“It really unnerved me. I’ve never had anything like that happen to me before in such a way as that.”
Dhanda added: “As a person of disability, people just feel they have a right to take your photo, make videos of you.
“People come up to me all the time and are like ‘what’s your life expectancy’, I don’t know these people, but they come up to you and ask ‘what’s your life expectancy’ and ‘can you have sex’.
“I would never dream of going up to anybody and asking them these questions. For some reason society feels that, because somebody is different, that they have a free pass to just ask anything and it’s downright rude.”
Dhanda said that she is used to being stared at and pointed at in the street, but that being alone in such a situation can make a disabled person more vulnerable to unwanted attention.
She said that she did consider informing the police at the time, but then thought they would “have better things to do”.
“I was put off about wasting police time,” she said. “But next time I would make a video and contact the police.”
After making a complaint to the head of the hotel group, Dhanda was informed that staff would be given sensitivity training.
Dhanda, who works in events management, said that she is going to take the Home Office statistics “with a pinch of salt” as there are still many disabled people who do not report incidents.
She also said that the media could do more to represent disabled people in a more positive light, adding: “The media definitely is to sort of blame in a way. They can do so much more with their platform.”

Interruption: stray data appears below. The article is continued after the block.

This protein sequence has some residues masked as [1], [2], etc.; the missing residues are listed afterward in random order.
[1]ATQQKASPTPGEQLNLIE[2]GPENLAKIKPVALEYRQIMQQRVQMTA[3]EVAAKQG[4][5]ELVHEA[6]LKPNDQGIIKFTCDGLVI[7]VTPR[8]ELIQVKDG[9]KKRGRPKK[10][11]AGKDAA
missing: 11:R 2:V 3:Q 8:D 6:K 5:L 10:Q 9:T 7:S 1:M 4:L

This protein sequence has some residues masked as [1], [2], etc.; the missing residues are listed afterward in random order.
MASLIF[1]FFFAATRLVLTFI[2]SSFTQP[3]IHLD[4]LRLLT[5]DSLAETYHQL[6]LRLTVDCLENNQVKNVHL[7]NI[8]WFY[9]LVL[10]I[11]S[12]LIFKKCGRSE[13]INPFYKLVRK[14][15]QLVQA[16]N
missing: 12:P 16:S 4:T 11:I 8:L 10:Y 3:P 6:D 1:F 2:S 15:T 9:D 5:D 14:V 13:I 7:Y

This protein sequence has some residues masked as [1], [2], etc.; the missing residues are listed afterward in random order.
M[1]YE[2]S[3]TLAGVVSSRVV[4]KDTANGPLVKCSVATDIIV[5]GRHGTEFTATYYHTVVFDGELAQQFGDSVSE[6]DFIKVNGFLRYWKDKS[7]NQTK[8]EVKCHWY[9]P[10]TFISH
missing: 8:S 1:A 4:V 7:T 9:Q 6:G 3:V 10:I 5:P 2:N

Campaigners have said that this year’s 53% spike in hate crime reports is not necessarily a negative thing.
Brookes said: “I would love to see a thousand percent increase in hate crime reports because then we are getting nearer to the truth.
“Then we are getting to the fact that disabled people are not bothering to not report.”
Mallick said that more people are willing to come forward when they are the victims of a hate crime, adding: “For a long time, disabled people didn’t think that they should report what they may have classed as just what happens to them.”
Both Mallick and Brookes have experienced instances of abuse or harassment because of their disabilities.
Mallick, who is a wheelchair user, said that he has been approached by strangers asking him why he isn’t a Paralympian.
“It’s kind of you’re either on benefits or you’re aspiring to be a Paralympian,” Mallick said.
Brookes, who uses a walking stick following a car crash in 1997, said that half of his disabilities are hidden.
“I was at a bus stop and someone drove past and yelled out ‘benefit scrounger’.
“Nobody knows me but the perception is there (because) I am with a stick at a bus stop,” Brookes said.
Tuesday’s figures showed that the number of hate crimes recorded by police surged after the Brexit referendum, with the biggest ever increase recorded at 29%.
A total of 80,393 offences were recorded in 2016/2017. In addition to disability, these figures include race, religion and LGBT hate crime reports.